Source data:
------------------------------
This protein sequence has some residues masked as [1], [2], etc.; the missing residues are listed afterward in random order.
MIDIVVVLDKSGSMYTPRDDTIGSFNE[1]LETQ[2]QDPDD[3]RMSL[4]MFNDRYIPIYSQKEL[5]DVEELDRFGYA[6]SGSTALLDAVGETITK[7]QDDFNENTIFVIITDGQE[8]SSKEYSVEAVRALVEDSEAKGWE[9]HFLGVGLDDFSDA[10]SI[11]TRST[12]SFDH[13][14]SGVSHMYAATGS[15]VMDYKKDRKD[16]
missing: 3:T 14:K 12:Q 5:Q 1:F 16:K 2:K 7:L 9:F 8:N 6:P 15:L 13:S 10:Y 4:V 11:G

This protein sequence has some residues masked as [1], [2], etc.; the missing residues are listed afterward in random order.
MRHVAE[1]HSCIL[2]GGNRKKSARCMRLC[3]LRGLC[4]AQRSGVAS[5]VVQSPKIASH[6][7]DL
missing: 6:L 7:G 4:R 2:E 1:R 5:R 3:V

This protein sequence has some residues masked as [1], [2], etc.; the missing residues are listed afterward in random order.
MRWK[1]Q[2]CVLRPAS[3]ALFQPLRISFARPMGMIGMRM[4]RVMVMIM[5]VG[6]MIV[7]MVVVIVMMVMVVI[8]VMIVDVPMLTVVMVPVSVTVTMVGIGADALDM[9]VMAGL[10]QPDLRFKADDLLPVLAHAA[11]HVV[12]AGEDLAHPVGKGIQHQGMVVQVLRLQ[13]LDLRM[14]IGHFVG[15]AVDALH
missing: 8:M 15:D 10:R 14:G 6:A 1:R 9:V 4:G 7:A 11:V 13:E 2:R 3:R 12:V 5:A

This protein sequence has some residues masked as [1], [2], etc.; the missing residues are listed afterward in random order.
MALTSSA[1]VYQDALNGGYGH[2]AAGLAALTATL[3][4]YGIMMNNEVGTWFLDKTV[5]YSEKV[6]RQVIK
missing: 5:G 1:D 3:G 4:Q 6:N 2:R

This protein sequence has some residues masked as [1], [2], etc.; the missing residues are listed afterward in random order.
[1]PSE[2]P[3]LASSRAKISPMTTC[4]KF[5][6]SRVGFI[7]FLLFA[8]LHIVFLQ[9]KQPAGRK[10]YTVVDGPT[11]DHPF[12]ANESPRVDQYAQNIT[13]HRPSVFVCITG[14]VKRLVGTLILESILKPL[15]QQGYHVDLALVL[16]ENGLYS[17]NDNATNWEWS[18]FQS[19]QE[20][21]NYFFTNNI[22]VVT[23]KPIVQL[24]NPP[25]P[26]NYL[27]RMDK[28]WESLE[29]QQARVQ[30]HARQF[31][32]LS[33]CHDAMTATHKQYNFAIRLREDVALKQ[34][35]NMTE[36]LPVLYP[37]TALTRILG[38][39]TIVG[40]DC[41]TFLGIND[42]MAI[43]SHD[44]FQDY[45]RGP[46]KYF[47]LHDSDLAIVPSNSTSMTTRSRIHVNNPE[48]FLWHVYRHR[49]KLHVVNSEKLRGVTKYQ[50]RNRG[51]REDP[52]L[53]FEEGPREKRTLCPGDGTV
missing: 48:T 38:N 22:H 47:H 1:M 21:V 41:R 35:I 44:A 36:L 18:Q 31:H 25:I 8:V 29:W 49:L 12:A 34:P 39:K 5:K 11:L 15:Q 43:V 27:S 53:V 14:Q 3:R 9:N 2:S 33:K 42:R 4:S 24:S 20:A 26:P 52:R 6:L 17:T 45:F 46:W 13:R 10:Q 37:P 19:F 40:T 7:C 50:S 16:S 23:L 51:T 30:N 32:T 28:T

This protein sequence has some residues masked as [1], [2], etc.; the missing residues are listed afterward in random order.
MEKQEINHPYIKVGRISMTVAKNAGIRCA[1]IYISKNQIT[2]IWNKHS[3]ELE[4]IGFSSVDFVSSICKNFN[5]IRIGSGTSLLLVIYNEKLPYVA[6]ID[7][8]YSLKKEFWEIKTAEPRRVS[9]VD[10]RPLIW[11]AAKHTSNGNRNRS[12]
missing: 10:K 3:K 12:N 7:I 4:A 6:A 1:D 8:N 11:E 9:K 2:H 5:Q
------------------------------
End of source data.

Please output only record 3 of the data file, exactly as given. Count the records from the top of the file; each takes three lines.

This protein sequence has some residues masked as [1], [2], etc.; the missing residues are listed afterward in random order.
MRWK[1]Q[2]CVLRPAS[3]ALFQPLRISFARPMGMIGMRM[4]RVMVMIM[5]VG[6]MIV[7]MVVVIVMMVMVVI[8]VMIVDVPMLTVVMVPVSVTVTMVGIGADALDM[9]VMAGL[10]QPDLRFKADDLLPVLAHAA[11]HVV[12]AGEDLAHPVGKGIQHQGMVVQVLRLQ[13]LDLRM[14]IGHFVG[15]AVDALH
missing: 8:M 15:D 10:R 14:G 6:A 1:R 9:V 4:G 7:A 11:V 13:E 2:R 3:R 12:V 5:A